What is FIML?

At its most basic FIML is a way to ask your partner what they are or were just thinking, feeling, perceiving, or meaning when they said or did something that communicated something to you. And then it is a way to get a good answer from them, an answer that completely satisfies you both.

FIML works with data that is as immediate as possible. It works with our “working memories,” the stuff we actually have in our minds as we speak and listen  (not the stuff we can call up quickly from memory but that is not actually there during the speech event.)

People often speak more vaguely than they listen. Listening often is more precise in its details than what the speaker was saying. Listening focuses on less of the discourse, sometimes more clearly.

The act of speaking takes up space in working memory and thus can have an atmospheric feel. Listening has sharp moments disturbed by confusion. An unknown group of people coming up an apartment stairwell is an example of a typical act of listening.

How working memory works and doesn’t work

A new study on working memory has some intriguing insights into how working memory works and how it doesn’t work.

It’s widely known that when working memory is overtaxed, confusion results, skills decline, while feeling of frustration and anger may arise. The reason for this seems to be:

Feedback (top-down) coupling broke down when the number of objects exceeded cognitive capacity. Thus, impaired behavioral performance coincided with a break-down of Prediction signals. This provides new insights into the neuronal underpinnings of cognitive capacity and how coupling in a distributed working memory network is affected by memory load. (Working Memory Load Modulates Neuronal Coupling)

A well-written article about this study contains the following diagram and explanation:

This article—Overtaxed Working Memory Knocks the Brain Out of Sync—also contains the following passages and quote from one of the study’s authors:

Miller thinks the brain is juggling the items being held in working memory one at a time, in alternation. “That means all the information has to fit into one brain wave,” he said. “When you exceed the capacity of that one brain wave, you’ve reached the limit on working memory.”

The prefrontal cortex seems to help construct an internal model of the world, sending so-called “top-down,” or feedback, signals that convey this model to lower-level brain areas. Meanwhile, the superficial frontal eye fields and lateral intraparietal area send raw sensory input to the deeper areas in the prefrontal cortex, in the form of bottom-up or feedforward signals. Differences between the top-down model and the bottom-up sensory information allow the brain to figure out what it’s experiencing, and to tweak its internal models accordingly. (Emphasis added)

Working memory works via connections between three brain regions that together form a coherent brain wave.

Notice that “an internal model of the world,” which is a “top-down signal” within the brain wave feedback loop, predicts or interprets “bottom-up” sensory input as it arrives in the brain.

I believe this “top-down signal” within working memory is the reason FIML practice has such enormous psychological value.

By analyzing minute emotional reactions in real-time during normal conversation, FIML practice disrupts the consolidation, or more often the reconsolidation, of “neurotic” responses. (Disruption of neurotic response in FIML practice)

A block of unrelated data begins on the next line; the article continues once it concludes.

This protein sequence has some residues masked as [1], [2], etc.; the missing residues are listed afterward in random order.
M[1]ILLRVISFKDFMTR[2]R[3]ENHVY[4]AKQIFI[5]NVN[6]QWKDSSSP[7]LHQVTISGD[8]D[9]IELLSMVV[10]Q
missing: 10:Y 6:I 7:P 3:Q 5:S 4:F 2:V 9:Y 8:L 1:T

FIML optimizes human psychology by helping partners intervene directly into their working memories to access real-world top-down signals as they are happening in real-time. Doing this repeatedly reliably alters the brain’s repository of top-down interpretations, making them much more accurate and up-to-date.

The model of working memory proposed in this study also explains why FIML can be a bit difficult to do. Partners must learn to allow a FIML meta-perspective or “super top-down” signal to quickly commandeer their working memories so that analysis of whatever just happened can proceed rationally and objectively. It does take some time to learn this skill, but it is no harder than many other “automated” skills such bicycling, typing, or playing a musical instrument.

Uncertainty in human social interactions

All human interactions entail some uncertainty and most entail a lot.

To deal with uncertainty, humans use heuristics (“rules of thumb”) that generally are based on what they perceive to be normal or required in the situation at hand. These heuristics come from experience, from role models, from organizational structures, beliefs and so on.

A recent study—Uncertainty about social interactions leads to the evolution of social heuristics—explores:

…an evolutionary simulation model, showing that even intermediate uncertainty leads to the evolution of simple cooperation strategies that disregard information about the social interaction (‘social heuristics’).

This study uses simulations to tease out how social heuristics and social cooperation evolve in very simple game scenarios.

If social games have rules, we can change how much uncertainty they contain and how best to cooperate within them.

This is essentially what FIML practice does. FIML greatly reduces interpersonal uncertainty between partners while increasing cooperation by having a few fairly simple rules.

When uncertainty is lowered and cooperation increased between partners, psychological well-being and understanding is proportionally enhanced. This happens because social interaction and communication are basic to human psychology.

The study linked above employs simulations to show a sort mathematically forced evolutionary outcome arising from initial settings. I believe FIML is similar in this respect, though the FIML game involves complex humans rather than simple sims.

I often wonder why no one has discovered the rules of FIML before. So many great thinkers, but not one found these key rules for optimal communication and psychological understanding. I believe there are two basics reasons for this: 1) FIML requires developing dynamic metacognition during real-time real-life communication events and this takes practice; and 2) most great thinkers that we know about today and hence could learn from also had great status, and this prevented them from noticing the deep flaws in interpersonal communication that FIML corrects.

Interoception, proprioception, and perception of dynamic mental states

Interoception means our “perception or sense of internal body states,” including the states of our cardiovascular, digestive, respiratory, and thermoregulatory systems among others.